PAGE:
HomeNews1961 Goldsboro B-52 Crash: When USA Almost Nuked North Carolina

    1961 Goldsboro B-52 Crash: When USA Almost Nuked North Carolina

    The United States of America is the most powerful country in the world. A strong army, a powerful economy, possession of nuclear warheads, and control over global politics make it a country no one can mess with.

    But even the US had a brush with a catastrophe back in 1961 where they came close to almost nuking themselves out. The accident, also known as the 1961 Goldsboro B-52 Crash, is one of the most infamous ones and is remembered as a nuclear mishap in American history.

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    When The USA Came Close To Nuking North Carolina

    1961 Goldsboro B-52 Crash

    62 years ago at the time of the Cold War, the USA was in a constant state of fear of a nuclear attack from the Soviet Union. But for a moment, the country came close to nuking itself.

    On 23 January 1961, a Boeing B-52 Stratofortress bomber was carrying two 3–4 megaton Mark 39 nuclear bombs. The plane broke up mid-air, accidentally dropping the hydrogen bombs over Goldsboro, North Carolina.

    Because of the cold war, the Strategic Air Command kept several bombers, armed with warheads, flying throughout the day, seven days a week. One of them was the United States Air Force bomber that was carrying two Mark 39 thermonuclear bombs, each with an explosive yield of 3–4 megatons.

    The pilot in command Major Walter S. Tulloch, ordered everyone to eject from 9,000 ft, five crew members successfully bailed out of the plane and landed safely. The others weren’t that lucky as one did not survive the landing while two died in the crash.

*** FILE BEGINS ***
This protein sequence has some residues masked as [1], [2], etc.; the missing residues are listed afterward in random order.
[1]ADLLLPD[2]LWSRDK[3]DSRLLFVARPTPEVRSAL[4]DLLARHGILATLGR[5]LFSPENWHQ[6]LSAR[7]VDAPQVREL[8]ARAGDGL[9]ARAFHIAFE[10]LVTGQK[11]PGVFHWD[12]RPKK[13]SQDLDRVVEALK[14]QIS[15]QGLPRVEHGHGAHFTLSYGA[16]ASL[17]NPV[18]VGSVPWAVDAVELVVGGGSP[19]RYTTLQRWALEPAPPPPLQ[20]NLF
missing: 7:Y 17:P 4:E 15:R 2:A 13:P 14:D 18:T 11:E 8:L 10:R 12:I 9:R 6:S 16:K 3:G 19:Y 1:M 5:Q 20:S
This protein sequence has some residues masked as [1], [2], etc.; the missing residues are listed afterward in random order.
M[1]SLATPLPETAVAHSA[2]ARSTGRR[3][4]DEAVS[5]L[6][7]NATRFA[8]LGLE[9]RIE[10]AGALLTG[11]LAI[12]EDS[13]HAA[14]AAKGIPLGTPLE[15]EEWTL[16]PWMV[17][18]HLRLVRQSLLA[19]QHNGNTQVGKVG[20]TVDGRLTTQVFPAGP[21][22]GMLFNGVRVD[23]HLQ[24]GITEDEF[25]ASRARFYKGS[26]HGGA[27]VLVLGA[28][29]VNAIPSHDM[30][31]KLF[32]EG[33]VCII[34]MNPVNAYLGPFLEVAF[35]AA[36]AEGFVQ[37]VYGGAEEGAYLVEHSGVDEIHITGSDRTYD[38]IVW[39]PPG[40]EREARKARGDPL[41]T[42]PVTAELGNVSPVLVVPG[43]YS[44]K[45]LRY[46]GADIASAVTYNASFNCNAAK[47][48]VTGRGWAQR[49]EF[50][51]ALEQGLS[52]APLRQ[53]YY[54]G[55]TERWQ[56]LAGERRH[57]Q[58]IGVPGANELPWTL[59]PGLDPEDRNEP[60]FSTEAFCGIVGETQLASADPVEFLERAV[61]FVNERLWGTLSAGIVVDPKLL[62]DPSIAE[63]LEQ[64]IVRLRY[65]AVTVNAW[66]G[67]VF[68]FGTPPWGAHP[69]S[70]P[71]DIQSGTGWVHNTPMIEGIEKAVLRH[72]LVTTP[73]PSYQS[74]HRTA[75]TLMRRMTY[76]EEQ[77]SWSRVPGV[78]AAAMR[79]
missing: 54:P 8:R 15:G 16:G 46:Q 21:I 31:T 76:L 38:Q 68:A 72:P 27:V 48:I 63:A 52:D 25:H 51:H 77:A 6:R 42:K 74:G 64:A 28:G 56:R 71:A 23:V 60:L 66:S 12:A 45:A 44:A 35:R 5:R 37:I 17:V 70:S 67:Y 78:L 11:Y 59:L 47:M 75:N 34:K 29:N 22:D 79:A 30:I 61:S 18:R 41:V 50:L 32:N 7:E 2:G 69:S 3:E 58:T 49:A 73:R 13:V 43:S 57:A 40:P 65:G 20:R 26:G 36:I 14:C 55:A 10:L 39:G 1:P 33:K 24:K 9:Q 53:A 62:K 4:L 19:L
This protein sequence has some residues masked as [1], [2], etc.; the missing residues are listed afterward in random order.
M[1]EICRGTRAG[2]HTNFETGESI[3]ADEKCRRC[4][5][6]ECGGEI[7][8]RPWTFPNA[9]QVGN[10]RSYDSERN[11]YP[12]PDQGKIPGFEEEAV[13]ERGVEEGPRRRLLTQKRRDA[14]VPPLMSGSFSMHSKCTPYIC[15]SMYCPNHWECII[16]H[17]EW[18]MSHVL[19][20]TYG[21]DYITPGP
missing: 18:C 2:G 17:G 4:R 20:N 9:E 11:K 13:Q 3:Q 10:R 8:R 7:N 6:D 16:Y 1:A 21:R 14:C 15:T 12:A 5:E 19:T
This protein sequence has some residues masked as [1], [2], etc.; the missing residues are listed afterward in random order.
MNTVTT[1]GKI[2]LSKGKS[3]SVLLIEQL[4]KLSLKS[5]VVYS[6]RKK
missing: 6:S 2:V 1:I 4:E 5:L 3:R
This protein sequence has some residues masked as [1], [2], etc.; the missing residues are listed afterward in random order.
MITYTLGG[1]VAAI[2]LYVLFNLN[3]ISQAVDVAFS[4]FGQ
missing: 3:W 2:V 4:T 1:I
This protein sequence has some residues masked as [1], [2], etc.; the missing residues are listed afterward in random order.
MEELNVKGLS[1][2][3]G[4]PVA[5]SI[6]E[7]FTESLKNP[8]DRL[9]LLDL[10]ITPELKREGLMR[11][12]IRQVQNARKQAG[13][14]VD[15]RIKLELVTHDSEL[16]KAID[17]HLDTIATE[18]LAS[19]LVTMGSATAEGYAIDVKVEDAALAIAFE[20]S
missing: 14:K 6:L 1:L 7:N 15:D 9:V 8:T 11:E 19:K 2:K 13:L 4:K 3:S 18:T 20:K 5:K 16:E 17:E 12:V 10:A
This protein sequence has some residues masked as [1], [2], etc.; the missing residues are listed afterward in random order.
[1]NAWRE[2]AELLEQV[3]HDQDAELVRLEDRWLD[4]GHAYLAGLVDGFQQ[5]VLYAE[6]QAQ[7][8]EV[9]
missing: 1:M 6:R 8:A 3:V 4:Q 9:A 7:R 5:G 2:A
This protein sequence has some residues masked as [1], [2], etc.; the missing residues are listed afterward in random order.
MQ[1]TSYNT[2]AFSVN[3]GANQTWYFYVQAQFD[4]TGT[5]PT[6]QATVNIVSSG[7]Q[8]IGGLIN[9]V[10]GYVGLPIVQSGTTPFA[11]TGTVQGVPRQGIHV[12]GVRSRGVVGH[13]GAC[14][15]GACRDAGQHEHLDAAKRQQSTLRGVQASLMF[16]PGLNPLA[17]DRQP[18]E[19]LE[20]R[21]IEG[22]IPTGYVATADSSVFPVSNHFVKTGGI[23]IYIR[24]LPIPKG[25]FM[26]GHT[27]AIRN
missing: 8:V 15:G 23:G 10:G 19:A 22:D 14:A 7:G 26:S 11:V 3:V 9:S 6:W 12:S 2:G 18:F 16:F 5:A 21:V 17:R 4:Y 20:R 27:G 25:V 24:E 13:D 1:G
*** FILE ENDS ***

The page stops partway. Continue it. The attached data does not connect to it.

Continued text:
What Caused The 1961 Goldsboro B-52 Crash?

    1961 Goldsboro B-52 Crash

    On a fateful day in 1961, the B-52 was refueled in the air from an air tanker. The crew notified Maj. Tulloch that the plane’s right wing was leaking fuel. The severe leak resulted in the loss of more than 5,400 gallons (37,000 pounds) of jet fuel. That too in less than three minutes.

    The B-52 was then directed to Seymour Johnson Air Force Base in North Carolina for an emergency landing. As the plane descended, the disproportionate fule load created an unbalance and made it difficult to maneuver.

    The bomber went out of control after the right-wing broke off and the crew was ordered to eject. The information regarding the crash was declassified in 2013. It mentioned that one of the bombs came close to detonating while three of the four bombs required triggering mechanisms to have activated.

    In 2012, a road marker was erected by the State of North Carolina in Eureka, which is 3 miles away from the Goldsboro B-52 crash site.

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